the encryption, also, there are no special characters: just [A-Z]. Again, write your own

Vigenre encryption and produce a test ciphertext to make sure that your code works before

embarking on the more challenging lab assignment of p2.txt.

You may also assume that the password comes from words in dictionary (recalling that

everything is upper case). Use that fact in your code.

In order to crack this code it is very likely you will make use of n-gram counts. An letter ngram count is the number of times a particular sequence of characters occurs in a text.

Consider the letter bigram VVV which does not occur in any English word but ORM does.

One may which to check how many of the letter n-grams in a candidate decoding of the

ciphertext actually occur in the dictionary: i.e. do the ciphertext letter n-gram statistics match

the dictionary letter n-gram statistics? This is generally a very hard question to work on but

its made easier by the fact that the letter n-grams which occur in English are sparse and

highly concentrated. That is, most letter n-grams never occur in English so this can be a big

tip off that a particular decoding sequence is not possible.

To use this idea for decoding we need to build a data structure to efficiently hold and retrieve

letter n-gram counts. A list could work for this purpose but it would be very slow to use.

Since we are always counting letters A through Z we can encode them (using chr and

some simple arithmetic) as the numbers 0 through 26 which means that they can be

http://people.cs.uchicago.edu/~stoehr/cs161/posts/2014-10-20-lab-3.html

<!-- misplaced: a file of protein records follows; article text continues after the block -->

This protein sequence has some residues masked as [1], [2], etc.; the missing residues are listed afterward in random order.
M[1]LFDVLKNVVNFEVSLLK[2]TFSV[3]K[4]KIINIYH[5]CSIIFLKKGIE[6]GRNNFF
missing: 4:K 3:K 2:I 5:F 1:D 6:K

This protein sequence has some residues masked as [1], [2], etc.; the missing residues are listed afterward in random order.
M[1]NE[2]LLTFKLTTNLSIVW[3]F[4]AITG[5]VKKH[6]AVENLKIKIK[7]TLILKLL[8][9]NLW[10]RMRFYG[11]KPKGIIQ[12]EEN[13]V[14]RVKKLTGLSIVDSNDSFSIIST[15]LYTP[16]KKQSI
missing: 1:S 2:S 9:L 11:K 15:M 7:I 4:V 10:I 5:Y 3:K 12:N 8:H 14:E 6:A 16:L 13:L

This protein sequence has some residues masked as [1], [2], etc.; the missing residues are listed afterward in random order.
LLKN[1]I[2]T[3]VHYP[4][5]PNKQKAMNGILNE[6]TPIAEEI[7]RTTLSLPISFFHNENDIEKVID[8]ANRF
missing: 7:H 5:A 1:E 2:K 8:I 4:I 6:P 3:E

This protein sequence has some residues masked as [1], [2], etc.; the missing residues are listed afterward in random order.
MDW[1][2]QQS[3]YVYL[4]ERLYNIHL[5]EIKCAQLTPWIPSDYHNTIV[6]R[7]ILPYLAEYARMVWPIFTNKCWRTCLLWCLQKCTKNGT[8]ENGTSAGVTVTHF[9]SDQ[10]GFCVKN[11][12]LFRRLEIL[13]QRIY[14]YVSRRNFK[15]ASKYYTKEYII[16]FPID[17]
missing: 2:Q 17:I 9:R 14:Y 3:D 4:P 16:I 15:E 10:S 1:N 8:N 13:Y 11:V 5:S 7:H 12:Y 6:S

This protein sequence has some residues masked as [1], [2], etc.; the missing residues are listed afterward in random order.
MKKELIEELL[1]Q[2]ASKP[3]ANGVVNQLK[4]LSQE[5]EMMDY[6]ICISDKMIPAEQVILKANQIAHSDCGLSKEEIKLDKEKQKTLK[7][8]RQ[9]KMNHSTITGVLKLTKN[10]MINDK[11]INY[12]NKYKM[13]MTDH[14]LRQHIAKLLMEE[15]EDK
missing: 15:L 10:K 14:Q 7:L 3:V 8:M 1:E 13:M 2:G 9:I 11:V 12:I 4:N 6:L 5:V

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expressed with a 5 bit binary number. Our efficient data-structure will map 5 bit binary

numbers to counts.

We create a tree data-structure that is constrained to have a particular height and with leaf

nodes that record counts.

data Tree = Leaf Int | Node Int Tree Tree deriving (Show, Eq)

Some example trees are here:

l0

l3

l1

l2

t0

t1

t2

=

=

=

=

=

=

=

Leaf

Leaf

Leaf

Leaf

Node

Node

Node

10

3

4

0

1 l2 l0

1 l3 l1

2 t1 t0

These have been named suggestively to indicate how the tree works. We need to have a

constructor

initTree n

which outputs a tree for a binary representation with n bits. Include a type signature and a

definition for that function. We will also want a getter-function

treeCount t w

which given a tree t and a number w returns the trees count for w. We also want a setterfunction which updates the tree

treeInsert t w

which will update the count that tree t has for number w. For both of the functions above

write a type signature and recursive definition. A hint for writing them is that the base case

(where the tree is just a Leaf Int) is obvious and you should just return the count. Next try

to handle the case for a tree formed with one root node and two leaves and think about how